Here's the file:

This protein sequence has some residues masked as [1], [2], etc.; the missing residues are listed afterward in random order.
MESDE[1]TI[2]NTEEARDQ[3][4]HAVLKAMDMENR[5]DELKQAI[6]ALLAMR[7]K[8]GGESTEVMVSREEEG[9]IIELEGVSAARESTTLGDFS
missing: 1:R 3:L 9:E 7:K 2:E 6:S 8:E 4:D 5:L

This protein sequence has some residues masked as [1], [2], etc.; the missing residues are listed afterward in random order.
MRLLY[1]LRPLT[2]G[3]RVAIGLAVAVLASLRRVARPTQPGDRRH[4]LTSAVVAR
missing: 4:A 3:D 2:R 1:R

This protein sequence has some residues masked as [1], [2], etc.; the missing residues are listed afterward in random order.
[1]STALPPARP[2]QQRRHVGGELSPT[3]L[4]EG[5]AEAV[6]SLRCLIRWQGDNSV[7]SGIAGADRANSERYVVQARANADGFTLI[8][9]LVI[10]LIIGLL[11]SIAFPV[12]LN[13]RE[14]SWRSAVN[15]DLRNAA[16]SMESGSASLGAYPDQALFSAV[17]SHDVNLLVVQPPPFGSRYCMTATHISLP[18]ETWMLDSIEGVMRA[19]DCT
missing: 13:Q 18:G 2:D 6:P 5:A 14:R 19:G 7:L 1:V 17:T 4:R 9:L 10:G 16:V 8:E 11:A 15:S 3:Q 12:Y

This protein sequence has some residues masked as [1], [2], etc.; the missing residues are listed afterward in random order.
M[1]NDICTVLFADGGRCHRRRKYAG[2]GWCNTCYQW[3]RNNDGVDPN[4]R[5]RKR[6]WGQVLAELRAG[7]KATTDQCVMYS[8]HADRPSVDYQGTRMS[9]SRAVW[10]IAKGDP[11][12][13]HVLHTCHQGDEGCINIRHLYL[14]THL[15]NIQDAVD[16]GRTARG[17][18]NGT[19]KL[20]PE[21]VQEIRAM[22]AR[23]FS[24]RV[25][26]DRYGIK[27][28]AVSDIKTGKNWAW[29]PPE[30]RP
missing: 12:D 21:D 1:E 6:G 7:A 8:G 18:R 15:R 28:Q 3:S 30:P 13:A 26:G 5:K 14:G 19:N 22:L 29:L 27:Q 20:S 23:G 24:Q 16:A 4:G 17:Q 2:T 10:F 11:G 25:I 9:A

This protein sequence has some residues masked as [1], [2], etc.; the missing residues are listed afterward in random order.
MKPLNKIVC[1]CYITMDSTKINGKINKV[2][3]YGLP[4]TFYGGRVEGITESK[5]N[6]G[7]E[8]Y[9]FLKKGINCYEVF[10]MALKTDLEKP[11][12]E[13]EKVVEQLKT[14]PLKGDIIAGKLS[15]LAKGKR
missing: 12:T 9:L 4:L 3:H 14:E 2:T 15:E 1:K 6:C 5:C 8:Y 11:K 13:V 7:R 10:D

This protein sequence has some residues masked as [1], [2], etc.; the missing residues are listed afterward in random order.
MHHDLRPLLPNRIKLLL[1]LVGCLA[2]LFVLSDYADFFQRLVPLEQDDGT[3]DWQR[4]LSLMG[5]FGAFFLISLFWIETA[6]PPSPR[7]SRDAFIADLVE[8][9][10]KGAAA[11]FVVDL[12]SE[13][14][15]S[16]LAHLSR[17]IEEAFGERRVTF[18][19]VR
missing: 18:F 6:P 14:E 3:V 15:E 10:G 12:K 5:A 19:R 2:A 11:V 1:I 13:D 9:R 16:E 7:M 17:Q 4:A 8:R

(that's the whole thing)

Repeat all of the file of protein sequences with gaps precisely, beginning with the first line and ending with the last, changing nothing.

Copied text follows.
This protein sequence has some residues masked as [1], [2], etc.; the missing residues are listed afterward in random order.
MESDE[1]TI[2]NTEEARDQ[3][4]HAVLKAMDMENR[5]DELKQAI[6]ALLAMR[7]K[8]GGESTEVMVSREEEG[9]IIELEGVSAARESTTLGDFS
missing: 1:R 3:L 9:E 7:K 2:E 6:S 8:E 4:D 5:L

This protein sequence has some residues masked as [1], [2], etc.; the missing residues are listed afterward in random order.
MRLLY[1]LRPLT[2]G[3]RVAIGLAVAVLASLRRVARPTQPGDRRH[4]LTSAVVAR
missing: 4:A 3:D 2:R 1:R

This protein sequence has some residues masked as [1], [2], etc.; the missing residues are listed afterward in random order.
[1]STALPPARP[2]QQRRHVGGELSPT[3]L[4]EG[5]AEAV[6]SLRCLIRWQGDNSV[7]SGIAGADRANSERYVVQARANADGFTLI[8][9]LVI[10]LIIGLL[11]SIAFPV[12]LN[13]RE[14]SWRSAVN[15]DLRNAA[16]SMESGSASLGAYPDQALFSAV[17]SHDVNLLVVQPPPFGSRYCMTATHISLP[18]ETWMLDSIEGVMRA[19]DCT
missing: 13:Q 18:G 2:D 6:P 5:A 14:R 19:G 7:L 1:V 17:T 4:R 9:L 10:G 16:V 8:E 11:A 15:S 3:Q 12:Y

This protein sequence has some residues masked as [1], [2], etc.; the missing residues are listed afterward in random order.
M[1]NDICTVLFADGGRCHRRRKYAG[2]GWCNTCYQW[3]RNNDGVDPN[4]R[5]RKR[6]WGQVLAELRAG[7]KATTDQCVMYS[8]HADRPSVDYQGTRMS[9]SRAVW[10]IAKGDP[11][12][13]HVLHTCHQGDEGCINIRHLYL[14]THL[15]NIQDAVD[16]GRTARG[17][18]NGT[19]KL[20]PE[21]VQEIRAM[22]AR[23]FS[24]RV[25][26]DRYGIK[27][28]AVSDIKTGKNWAW[29]PPE[30]RP
missing: 12:D 21:D 1:E 6:G 7:A 8:G 18:R 15:R 28:Q 3:S 30:P 13:A 26:G 5:K 14:G 19:N 22:L 29:L 27:Q 20:S 23:G 24:Q 16:A 4:G 17:Q 2:T 10:F 11:G 25:I 9:A

This protein sequence has some residues masked as [1], [2], etc.; the missing residues are listed afterward in random order.
MKPLNKIVC[1]CYITMDSTKINGKINKV[2][3]YGLP[4]TFYGGRVEGITESK[5]N[6]G[7]E[8]Y[9]FLKKGINCYEVF[10]MALKTDLEKP[11][12]E[13]EKVVEQLKT[14]PLKGDIIAGKLS[15]LAKGKR
missing: 12:T 9:L 4:L 3:H 14:E 2:T 15:E 1:K 6:C 5:C 8:Y 11:K 13:V 7:R 10:D

This protein sequence has some residues masked as [1], [2], etc.; the missing residues are listed afterward in random order.
MHHDLRPLLPNRIKLLL[1]LVGCLA[2]LFVLSDYADFFQRLVPLEQDDGT[3]DWQR[4]LSLMG[5]FGAFFLISLFWIETA[6]PPSPR[7]SRDAFIADLVE[8][9][10]KGAAA[11]FVVDL[12]SE[13][14][15]S[16]LAHLSR[17]IEEAFGERRVTF[18][19]VR
missing: 18:F 6:P 14:E 3:V 15:E 10:G 12:K 5:A 19:R 2:A 11:V 1:I 13:D 9:R 16:E 7:M 17:Q 4:A 8:R